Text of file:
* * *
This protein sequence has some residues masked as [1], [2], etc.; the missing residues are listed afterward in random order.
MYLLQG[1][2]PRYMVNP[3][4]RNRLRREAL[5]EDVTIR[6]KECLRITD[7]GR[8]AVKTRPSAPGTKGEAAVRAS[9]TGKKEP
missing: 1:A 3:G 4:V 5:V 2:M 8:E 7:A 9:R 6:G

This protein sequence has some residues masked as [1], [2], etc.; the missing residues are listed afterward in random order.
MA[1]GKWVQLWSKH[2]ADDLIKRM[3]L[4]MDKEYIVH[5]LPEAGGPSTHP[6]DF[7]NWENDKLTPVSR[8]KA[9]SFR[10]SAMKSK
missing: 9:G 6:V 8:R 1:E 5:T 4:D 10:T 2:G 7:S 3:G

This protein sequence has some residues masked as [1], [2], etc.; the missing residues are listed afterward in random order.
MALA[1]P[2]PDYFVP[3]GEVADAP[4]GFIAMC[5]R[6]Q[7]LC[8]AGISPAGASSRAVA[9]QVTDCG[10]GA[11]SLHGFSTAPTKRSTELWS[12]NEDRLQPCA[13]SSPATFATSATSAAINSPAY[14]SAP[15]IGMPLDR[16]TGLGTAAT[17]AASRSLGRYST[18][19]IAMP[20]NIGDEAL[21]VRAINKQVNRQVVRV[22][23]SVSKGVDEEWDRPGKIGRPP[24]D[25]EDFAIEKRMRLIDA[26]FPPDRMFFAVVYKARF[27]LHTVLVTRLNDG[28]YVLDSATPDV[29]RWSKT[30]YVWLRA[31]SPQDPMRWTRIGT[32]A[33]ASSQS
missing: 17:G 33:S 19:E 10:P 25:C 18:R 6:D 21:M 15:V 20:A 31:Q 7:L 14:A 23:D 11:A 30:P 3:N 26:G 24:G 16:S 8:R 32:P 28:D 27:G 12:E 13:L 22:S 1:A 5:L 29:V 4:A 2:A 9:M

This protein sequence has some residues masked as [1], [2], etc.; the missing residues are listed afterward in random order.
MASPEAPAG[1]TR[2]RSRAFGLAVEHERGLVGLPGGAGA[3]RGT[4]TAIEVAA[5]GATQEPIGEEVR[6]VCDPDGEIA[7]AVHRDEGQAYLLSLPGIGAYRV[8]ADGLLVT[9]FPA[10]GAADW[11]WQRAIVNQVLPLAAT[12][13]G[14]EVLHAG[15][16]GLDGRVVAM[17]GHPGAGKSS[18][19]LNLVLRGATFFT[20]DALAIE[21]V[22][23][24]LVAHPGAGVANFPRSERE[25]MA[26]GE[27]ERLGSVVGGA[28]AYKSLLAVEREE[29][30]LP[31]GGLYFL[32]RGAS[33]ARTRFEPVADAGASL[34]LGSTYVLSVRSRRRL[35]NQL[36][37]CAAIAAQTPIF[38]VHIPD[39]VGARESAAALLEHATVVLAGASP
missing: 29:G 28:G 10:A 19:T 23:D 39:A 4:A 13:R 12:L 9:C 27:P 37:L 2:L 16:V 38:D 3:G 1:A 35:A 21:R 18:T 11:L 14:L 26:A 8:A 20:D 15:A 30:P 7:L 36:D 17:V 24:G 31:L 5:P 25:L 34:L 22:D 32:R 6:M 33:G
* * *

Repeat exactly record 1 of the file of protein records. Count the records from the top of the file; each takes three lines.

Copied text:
This protein sequence has some residues masked as [1], [2], etc.; the missing residues are listed afterward in random order.
MYLLQG[1][2]PRYMVNP[3][4]RNRLRREAL[5]EDVTIR[6]KECLRITD[7]GR[8]AVKTRPSAPGTKGEAAVRAS[9]TGKKEP
missing: 1:A 3:G 4:V 5:V 2:M 8:E 7:A 9:R 6:G